D&D 4th Edition – Pros and Cons Thus Far

If you’ve been following the information on D&D 4th Edition from GenCon this year, available from WotC themselves, as well as other sources, you no doubt have some opinions about the game already forming. Here are mine thus far:

Pros (in no particular order)

1. It has been confirmed that the rules set used for Saga Edition is the closest one yet released to D&D 4th Edition. This will probably include the simplified Defenses, simplified Skills, and lack of iterative attacks in favor of a single attack roll per round with a damage bonus based on level. I think all of these are good changes that will make D&D a better game while it remains D&D. I am also looking forward to something like Talent Trees in D&D 4th Ed – another way to customize each class in interesting ways.

2. They have also talked about making low-level characters as fun to play as high-level ones, and also making high-level characters as simple to run as low-level ones. I’m not sure, of course, that they’ll succeed, but this is a noble aim. Saga, for example, starts you off with 3x the base Hit Points at first level as previous editions, meaning its less likely that a single shot will kill you outright, and you can also endure a few encounters in succession without breaks between them.

3. Developers have discussed openly that they are moving away from a system where power is mainly based on magic items and equipment toward one where power is based on class abilities. This is fantastic news. Magic items in 3rd Edition and 3.5 were one of the aspects of the game that I enjoyed least. Everything becomes a scramble for loot, and DMing turns into a process of doling out magic items which are quickly bereft of any meaning or real interest beyond “ok, now my attacks do one more damage.”

4. The Open Gaming License will continue for 4th Edition. I don’t personally own much of the third-party material that has come out for d20, but I’m really happy that it will continue to come out. I like the opportunity for more writers and artists and designers to make money in the hobby and keep it alive and vibrant.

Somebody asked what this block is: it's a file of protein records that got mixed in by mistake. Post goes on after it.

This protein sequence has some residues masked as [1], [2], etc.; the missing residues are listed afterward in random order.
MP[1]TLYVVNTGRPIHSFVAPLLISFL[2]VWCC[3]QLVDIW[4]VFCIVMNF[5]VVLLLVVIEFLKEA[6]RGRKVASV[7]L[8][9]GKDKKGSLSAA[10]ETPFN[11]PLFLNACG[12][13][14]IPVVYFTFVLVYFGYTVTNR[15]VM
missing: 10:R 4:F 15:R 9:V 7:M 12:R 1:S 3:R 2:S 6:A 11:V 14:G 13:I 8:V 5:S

Cons (in no particular order)

1. I think everything they’ve shown about the internet functionality for the game, especially the online dungeon software, is pretty disappointing. If I want to play D&D online, I’ll play D&D Online. I’ve heard its a fun game. If I’m going to play D&D, however, I want it to be with human beings who are sitting across the table from me. I would only game online in the way WotC depicts as an act of desperation.

2. I understand why WotC is moving toward a subscription-based service to replace things like Dungeon and Dragon magazines, to provide errata, and the like. I don’t like it, but I understand it. It is the model to make lots of money in games, and I’m actually ok with D&D making lots of money. It means that D&D will hopefully continue to improve and expand, growing the hobby and all that jazz. I honestly don’t know if I’ll actually pay for the service – that remains to be seen. At the moment, it looks like paying for one or two things I want and having to pay for a dozen things I don’t care about at the same time, which doesn’t appeal.

3. It seems like much of the development team for 3rd Edition has disappeared – folks like Monte Cook, who were longtime gamers and lovers of the hobby who were brought in to design the new edition. My impression is that the current team is somewhat more geared toward the marketing end of things. This may be more effective business-wise – that remains to be seen – but I personally prefer the hobby to be in the hands of enthusiasts, for it to be a labor of love. This is of course idealistic foolishness, but what can I say? I want games for geeks, by geeks.

Conclusion – for now

I’ll continue to follow the emerging stories about D&D 4th Edition. I still expect to buy the basic set, and when I move away from graduate school there’s a good chance the first game I start playing with a new gaming group (or maybe, if I’m lucky, an old one) will be D&D 4th Edition. I hope they do a good job. It looks like the new Edition will be a concrete improvement on the old one (as far as I’m concerned), but we’ll see.

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